There are many tools you can use to create beautiful artwork. And each tool is unique in use and effects. But to get the best results out of different drawing tools, you need the appropriate drawing surface. For oil painting, there’s the canvas; for watercolor, there’s the watercolor paper; and so forth. But what paper do you use for oil pastels?
The Construction of Oil Pastels
It is important to know how oil pastels work and what they are made of to fully appreciate the features of papers suitable for them.
Oil pastels are very similar to colored pencil cores in that they are made of pigments and a binder. But the two things have a major difference. Colored pencil cores are made of pigments held together by a binder. The binder can either be wax or oil-based. But an oil pastel is made of pigments held together by a binder of BOTH wax and oil.
The combination of wax and oil gives oil pastels unique properties. Without getting into many details, oil pastels don’t crumble, they’re not dusty, and they produce bright and intense colors.
But the aspect of an oil pastel’s construction that concerns you is how does it stick to different types of paper. The pigment and binder combination makes oil pastels very soft and will not stick to flat surfaces. The wax and oil binder combination also make oil pastels impossible to dry.
So, what kind of paper do you use for oil pastels?
Paper Qualities to Look For
There are certain qualities of paper that you should look for when considering the type of paper to use for oil pastel.
The first and perhaps most important paper feature for oil pastel is its texture.
You want paper that has a very rough or toothy texture. When you slide an oil pastel across this paper, the pigments will effortlessly latch on the paper. The pastel will stick to the paper and will not move (unless you intentionally move it by blending).
Another benefit of having textured paper is that you can add some layers of pastel on top of another.
Toothy textured paper is the best paper for getting the most consistent results out of oil pastels.
The next feature you want from a paper for oil pastel is should be heavier than sketch paper. Why does oil pastel paper have to be heavy?
The thickness of the paper is not very important when you are making your first strokes of oil pastel. But as you get into the final stages of making an artwork, you will prefer that the paper be thick.
Blending oil pastels is quite challenging because they smudge easily. You want to use a tortillon to make it easier. But with the heaviness of the oil pastel on the paper and the pressure you are applying on the tortillon, the paper might tear. You want thicker paper when using oil pastels.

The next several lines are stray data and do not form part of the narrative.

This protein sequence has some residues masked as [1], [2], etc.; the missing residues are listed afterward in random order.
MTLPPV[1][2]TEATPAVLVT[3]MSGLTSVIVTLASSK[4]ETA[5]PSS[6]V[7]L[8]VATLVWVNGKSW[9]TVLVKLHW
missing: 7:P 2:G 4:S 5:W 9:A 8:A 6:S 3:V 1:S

Types of Paper for Oil Pastel
Oil Pastel Paper
Will it surprise you to know that there is a type of paper specifically manufactured for oil pastels? Well, you shouldn’t be. As I have already touched on, oil pastel is soft and will not stick to flat surfaces well. Plus, they don’t dry; they will smudge if you try to apply another layer of oil pastel on top of another.
Oil pastel paper (or Ingres paper) solves both of these problems because of its special qualities.
Oil pastel paper has a very toothy texture. There are other types of paper with a toothy texture, sure, but none of them has the same texture as oil pastel paper. Most oil pastel paper you can buy is somewhere around the 160 gsm mark, so they are quite heavy.
Another thing that makes oil pastel paper a good option is they come in tones. If you are drawing landscapes or outdoorsy pieces, you want paper that comes in brown or green tones. Paper tones will help you set the initial color scheme of your oil pastel art.
Sanded paper is very similar to sandpaper. It is not very toothy, but it can be very rough. Like sandpaper, the roughness of sanded paper is measured in grit. The higher the grit, the less rough sanded paper is. So if you want sanded paper with higher layering capability, I suggest going for those with low grit.
This may come as quite a shock for you, considering that watercolor paper has a smooth surface. But the rough texture of both oil pastel paper and sanded paper is only great for layering colors. If you prefer blending colors smoothly (smudging), a smooth surface may work for you.
But you don’t want to use regular sketch paper because they are too thin. So what will you use? Watercolor papers are generally very thick that the oil pastel will not bleed through the paper.
The smooth surface of watercolor paper makes flowing and smooth blending or color mixing.
The thing about making art is that there are no rules. As long as you can creatively solve problems with your drawing mediums, I see no reason why you should stick to conventional materials. But, if you want to get the best results out of oil pastels, I suggest using papers with a rough texture and high heaviness.
If you ask me “What paper do you use for oil pastels?” My first response would be oil pastel paper. They have a very toothed texture and high gsm. But if I want less tooth, I’d choose sanded paper, which can still be very rough. But if I’m going for a smooth blending of colors, watercolor paper is my go-to choice.